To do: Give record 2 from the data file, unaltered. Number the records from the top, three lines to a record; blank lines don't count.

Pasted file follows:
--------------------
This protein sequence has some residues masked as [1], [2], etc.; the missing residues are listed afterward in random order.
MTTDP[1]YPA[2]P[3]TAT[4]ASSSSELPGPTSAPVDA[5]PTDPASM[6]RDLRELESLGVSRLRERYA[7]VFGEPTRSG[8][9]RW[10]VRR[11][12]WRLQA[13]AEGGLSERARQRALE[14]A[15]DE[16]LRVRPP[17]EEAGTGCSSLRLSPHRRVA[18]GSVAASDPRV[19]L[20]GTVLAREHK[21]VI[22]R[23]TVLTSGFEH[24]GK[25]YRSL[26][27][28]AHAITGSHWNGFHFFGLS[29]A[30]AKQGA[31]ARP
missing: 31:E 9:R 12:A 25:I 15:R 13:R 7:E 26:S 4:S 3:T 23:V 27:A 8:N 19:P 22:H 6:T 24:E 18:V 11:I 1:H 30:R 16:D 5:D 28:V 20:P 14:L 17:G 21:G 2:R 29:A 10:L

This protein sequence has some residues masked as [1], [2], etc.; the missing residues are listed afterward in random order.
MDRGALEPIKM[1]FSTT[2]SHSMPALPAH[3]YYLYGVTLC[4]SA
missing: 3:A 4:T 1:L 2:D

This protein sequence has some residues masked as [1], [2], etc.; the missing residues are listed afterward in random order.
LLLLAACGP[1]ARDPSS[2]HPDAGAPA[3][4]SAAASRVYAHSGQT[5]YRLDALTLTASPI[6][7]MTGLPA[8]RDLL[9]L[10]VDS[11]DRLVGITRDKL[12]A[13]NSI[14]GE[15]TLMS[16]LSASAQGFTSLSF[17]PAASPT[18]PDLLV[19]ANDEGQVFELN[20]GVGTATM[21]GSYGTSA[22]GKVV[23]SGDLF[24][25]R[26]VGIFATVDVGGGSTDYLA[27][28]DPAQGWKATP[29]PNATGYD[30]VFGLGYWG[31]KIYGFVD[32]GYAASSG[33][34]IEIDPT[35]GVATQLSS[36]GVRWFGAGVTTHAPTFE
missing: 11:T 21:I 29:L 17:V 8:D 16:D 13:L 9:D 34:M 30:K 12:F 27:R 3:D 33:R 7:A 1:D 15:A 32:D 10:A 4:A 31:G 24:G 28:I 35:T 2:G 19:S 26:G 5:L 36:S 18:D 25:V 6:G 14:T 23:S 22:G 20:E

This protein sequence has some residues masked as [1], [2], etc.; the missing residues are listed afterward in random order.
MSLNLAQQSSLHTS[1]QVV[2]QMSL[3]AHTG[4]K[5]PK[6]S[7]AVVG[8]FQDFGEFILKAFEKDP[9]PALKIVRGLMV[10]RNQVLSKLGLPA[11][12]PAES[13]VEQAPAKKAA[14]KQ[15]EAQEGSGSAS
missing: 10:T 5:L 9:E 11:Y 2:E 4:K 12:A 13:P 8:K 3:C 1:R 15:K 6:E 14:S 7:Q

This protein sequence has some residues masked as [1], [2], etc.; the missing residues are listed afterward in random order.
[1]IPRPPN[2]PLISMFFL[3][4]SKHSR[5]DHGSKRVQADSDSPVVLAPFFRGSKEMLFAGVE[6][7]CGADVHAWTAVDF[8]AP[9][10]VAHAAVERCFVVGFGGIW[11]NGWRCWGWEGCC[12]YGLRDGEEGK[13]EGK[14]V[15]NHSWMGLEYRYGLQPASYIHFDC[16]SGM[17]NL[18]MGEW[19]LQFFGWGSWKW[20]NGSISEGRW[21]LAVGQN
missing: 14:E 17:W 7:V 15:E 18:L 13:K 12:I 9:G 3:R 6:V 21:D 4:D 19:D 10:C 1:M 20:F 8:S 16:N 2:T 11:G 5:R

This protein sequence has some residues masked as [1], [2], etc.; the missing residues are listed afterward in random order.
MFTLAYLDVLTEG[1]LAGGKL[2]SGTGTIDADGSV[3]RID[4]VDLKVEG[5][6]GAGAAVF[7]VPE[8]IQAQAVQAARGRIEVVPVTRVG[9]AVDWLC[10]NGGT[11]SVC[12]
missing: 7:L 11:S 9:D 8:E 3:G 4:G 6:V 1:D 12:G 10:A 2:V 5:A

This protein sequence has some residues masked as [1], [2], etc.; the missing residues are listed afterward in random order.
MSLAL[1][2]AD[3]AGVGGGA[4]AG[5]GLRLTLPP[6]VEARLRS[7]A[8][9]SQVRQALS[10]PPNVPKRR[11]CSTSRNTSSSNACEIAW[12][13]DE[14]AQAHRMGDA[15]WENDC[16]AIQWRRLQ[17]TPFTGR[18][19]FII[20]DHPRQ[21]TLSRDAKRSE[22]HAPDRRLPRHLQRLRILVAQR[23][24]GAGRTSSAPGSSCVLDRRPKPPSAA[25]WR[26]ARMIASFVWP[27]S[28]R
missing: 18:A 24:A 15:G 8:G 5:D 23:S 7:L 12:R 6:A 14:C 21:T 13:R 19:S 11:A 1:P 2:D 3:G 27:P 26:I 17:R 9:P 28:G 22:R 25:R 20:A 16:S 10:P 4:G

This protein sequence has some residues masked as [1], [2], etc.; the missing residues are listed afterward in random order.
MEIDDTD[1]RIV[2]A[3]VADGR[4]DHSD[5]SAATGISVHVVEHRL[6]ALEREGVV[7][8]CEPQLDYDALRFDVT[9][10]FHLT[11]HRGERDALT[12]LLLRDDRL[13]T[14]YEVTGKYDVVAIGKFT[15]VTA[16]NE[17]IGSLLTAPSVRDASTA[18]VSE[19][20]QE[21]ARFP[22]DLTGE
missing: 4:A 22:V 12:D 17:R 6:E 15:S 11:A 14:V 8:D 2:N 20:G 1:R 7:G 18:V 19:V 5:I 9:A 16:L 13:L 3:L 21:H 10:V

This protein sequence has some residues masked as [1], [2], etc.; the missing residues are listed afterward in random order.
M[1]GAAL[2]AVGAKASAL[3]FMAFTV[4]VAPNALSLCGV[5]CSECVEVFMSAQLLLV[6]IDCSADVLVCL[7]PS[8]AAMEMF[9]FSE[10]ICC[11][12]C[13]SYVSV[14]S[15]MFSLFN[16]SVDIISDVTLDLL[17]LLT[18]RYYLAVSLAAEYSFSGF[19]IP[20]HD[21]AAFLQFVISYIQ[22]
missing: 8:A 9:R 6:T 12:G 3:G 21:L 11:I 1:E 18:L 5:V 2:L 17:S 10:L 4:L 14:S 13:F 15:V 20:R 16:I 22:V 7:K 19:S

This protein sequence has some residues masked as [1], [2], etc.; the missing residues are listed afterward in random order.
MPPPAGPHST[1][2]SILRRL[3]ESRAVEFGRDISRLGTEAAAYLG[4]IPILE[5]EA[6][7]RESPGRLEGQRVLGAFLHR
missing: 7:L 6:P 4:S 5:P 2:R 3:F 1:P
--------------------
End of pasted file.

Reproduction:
This protein sequence has some residues masked as [1], [2], etc.; the missing residues are listed afterward in random order.
MDRGALEPIKM[1]FSTT[2]SHSMPALPAH[3]YYLYGVTLC[4]SA
missing: 3:A 4:T 1:L 2:D